I always end the year by writing about my accomplishments, failure, regrets, and resolutions. I love this time of year because the calendar naturally moves me to reflect and take action. This post is all about 2020 accomplishments.
This year, I’ve got some options. First, my book is about to go live. Also, I didn’t die of COVID-19. Those are two significant 2020 accomplishments right there. But I think my most important achievement is the continued investment in my wellbeing when it would’ve been easier to avoid it.
What, exactly, is wellbeing? Some people define it by the way they spend their time or money. Examples include exercise, detox diets, yoga, meditation, talk therapy, crystals, cold showers, running marathons, dry needling, sauna treatments or even weird massages that don’t feel good but supposedly improve your overall wellness.
And, yes, I did some of those things in 2020. I’m back on my exercise bandwagon. I’ve never stopped going to therapy — both mental and physical — and I spent money on something called dry needling for the chronic pain in my hip. Then I blew a wad of cash on cryotherapy in the pandemic’s early stages, making my hip and lower back feel better for about 20 minutes but doing nothing for my mood.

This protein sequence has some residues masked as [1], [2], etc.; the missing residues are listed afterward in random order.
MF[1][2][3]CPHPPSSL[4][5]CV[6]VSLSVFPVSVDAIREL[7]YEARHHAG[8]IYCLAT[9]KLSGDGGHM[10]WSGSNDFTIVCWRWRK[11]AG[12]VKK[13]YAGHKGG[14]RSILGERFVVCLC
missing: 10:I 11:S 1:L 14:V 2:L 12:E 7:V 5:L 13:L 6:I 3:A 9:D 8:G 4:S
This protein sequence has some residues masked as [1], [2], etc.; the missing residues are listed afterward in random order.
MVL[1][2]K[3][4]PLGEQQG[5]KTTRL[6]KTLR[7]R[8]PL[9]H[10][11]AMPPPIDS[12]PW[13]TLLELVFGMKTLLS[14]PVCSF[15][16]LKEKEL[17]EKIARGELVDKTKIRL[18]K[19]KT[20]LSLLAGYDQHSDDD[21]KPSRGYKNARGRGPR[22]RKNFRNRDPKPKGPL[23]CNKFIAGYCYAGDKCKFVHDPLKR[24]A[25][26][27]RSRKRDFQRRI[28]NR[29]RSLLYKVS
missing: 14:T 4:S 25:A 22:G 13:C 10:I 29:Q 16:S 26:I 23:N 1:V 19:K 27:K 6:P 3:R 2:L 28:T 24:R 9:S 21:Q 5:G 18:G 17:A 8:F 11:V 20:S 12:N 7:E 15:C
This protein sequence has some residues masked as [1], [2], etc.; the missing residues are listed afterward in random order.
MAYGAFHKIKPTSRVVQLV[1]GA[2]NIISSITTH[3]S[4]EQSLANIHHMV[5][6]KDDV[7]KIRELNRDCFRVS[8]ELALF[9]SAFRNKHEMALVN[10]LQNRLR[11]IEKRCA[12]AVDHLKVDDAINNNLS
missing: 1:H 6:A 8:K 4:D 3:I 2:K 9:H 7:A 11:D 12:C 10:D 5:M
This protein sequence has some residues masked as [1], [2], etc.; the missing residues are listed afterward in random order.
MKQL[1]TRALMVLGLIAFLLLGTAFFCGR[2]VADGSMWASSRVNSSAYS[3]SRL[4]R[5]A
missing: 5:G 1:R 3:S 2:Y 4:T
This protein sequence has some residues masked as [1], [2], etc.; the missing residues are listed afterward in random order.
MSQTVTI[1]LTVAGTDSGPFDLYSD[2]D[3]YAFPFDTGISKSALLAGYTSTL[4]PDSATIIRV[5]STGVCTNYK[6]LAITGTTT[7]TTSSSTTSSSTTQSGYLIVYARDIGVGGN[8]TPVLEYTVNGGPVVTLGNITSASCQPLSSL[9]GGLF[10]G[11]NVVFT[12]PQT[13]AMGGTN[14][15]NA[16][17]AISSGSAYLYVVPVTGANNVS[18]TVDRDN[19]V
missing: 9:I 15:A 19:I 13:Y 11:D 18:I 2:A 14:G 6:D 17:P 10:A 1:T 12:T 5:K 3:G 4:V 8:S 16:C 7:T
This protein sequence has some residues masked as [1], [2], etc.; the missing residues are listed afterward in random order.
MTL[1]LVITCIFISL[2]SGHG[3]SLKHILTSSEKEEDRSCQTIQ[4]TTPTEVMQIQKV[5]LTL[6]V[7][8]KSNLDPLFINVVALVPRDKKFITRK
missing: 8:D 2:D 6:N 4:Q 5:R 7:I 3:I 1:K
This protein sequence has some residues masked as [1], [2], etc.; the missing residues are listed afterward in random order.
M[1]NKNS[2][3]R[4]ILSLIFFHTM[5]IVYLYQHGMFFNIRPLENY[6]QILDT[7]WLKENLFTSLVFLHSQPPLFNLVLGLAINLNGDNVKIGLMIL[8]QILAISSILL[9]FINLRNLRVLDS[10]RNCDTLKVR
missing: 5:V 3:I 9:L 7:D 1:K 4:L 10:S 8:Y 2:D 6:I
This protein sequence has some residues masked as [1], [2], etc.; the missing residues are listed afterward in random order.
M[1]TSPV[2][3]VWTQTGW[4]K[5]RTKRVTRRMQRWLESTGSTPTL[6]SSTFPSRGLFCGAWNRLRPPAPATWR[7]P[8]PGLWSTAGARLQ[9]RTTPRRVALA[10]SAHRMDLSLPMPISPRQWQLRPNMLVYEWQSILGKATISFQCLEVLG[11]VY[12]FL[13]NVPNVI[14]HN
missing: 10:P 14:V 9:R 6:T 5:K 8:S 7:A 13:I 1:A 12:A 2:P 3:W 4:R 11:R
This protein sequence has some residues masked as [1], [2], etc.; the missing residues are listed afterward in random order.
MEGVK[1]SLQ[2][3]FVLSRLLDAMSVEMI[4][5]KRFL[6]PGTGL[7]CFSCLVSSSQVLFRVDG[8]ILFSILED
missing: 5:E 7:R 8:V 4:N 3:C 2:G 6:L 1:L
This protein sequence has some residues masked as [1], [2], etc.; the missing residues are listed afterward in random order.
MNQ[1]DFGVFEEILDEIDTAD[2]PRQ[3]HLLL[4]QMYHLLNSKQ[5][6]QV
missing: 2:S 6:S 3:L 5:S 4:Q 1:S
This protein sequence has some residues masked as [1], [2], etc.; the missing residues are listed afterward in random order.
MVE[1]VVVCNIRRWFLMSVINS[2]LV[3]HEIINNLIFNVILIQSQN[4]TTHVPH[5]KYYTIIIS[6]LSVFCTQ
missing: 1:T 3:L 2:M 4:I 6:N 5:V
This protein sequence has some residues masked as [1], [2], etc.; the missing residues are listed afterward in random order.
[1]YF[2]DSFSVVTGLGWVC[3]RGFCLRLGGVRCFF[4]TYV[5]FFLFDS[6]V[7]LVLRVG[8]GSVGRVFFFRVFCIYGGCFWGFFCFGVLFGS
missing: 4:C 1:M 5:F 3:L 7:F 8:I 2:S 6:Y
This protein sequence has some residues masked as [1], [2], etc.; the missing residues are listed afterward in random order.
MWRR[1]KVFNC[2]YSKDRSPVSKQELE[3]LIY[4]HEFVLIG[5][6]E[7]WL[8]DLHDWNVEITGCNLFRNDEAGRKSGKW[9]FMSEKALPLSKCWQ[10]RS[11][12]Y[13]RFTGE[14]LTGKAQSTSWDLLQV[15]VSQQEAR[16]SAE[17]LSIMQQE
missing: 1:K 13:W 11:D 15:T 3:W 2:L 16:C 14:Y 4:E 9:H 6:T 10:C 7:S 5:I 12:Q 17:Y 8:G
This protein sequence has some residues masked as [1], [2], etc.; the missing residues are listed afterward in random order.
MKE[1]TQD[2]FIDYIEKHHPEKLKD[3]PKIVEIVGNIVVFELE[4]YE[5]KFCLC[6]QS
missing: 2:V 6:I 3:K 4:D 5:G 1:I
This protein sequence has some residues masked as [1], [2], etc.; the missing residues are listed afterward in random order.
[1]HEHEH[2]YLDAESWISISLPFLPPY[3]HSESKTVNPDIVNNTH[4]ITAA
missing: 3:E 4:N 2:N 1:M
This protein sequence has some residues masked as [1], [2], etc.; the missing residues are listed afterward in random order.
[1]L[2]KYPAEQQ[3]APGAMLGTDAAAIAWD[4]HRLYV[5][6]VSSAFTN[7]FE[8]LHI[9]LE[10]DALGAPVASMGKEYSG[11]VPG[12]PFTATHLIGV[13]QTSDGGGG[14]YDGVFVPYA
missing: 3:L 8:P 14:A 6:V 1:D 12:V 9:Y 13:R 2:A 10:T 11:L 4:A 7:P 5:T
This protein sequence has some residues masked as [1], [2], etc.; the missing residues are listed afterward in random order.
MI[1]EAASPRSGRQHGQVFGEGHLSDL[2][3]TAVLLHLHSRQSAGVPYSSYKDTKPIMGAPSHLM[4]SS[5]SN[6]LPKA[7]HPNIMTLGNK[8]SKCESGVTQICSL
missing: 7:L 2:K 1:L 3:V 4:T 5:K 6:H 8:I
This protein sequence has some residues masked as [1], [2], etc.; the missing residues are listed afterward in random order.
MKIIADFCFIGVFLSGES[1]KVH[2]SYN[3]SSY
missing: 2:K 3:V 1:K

Here’s what I know: Wellbeing isn’t something you can buy. It’s an approach to life and a series of choices you make to reinforce your commitments. So instead of chasing fixes in 2020, I spent time thinking about the choices I make daily. Then, I leaned into a willingness to forgive myself for my mistakes. Finally, I committed to change without beating myself up in the process.
Did I nail it? Heck no.
I’m naturally tough on myself. It’s easy to look back and forgive the younger version of yourself who made mistakes and was a victim of shoddy circumstances. Did your parents do a terrible job? Were you bullied at school? It’s natural to grow older and absolve ourselves of shame and embarrassment. But to forgive yourself in real-time when you blow it? That’s the challenge of a lifetime.
So here’s to my biggest 2020 accomplishment: investing in my wellbeing by starting with self-forgiveness. This year, I learned that giving yourself grace doesn’t make you lazy. It gives you space for self-improvement.
That was my biggest 2020 accomplishment, and it’s the lesson I hope you learn in 2021.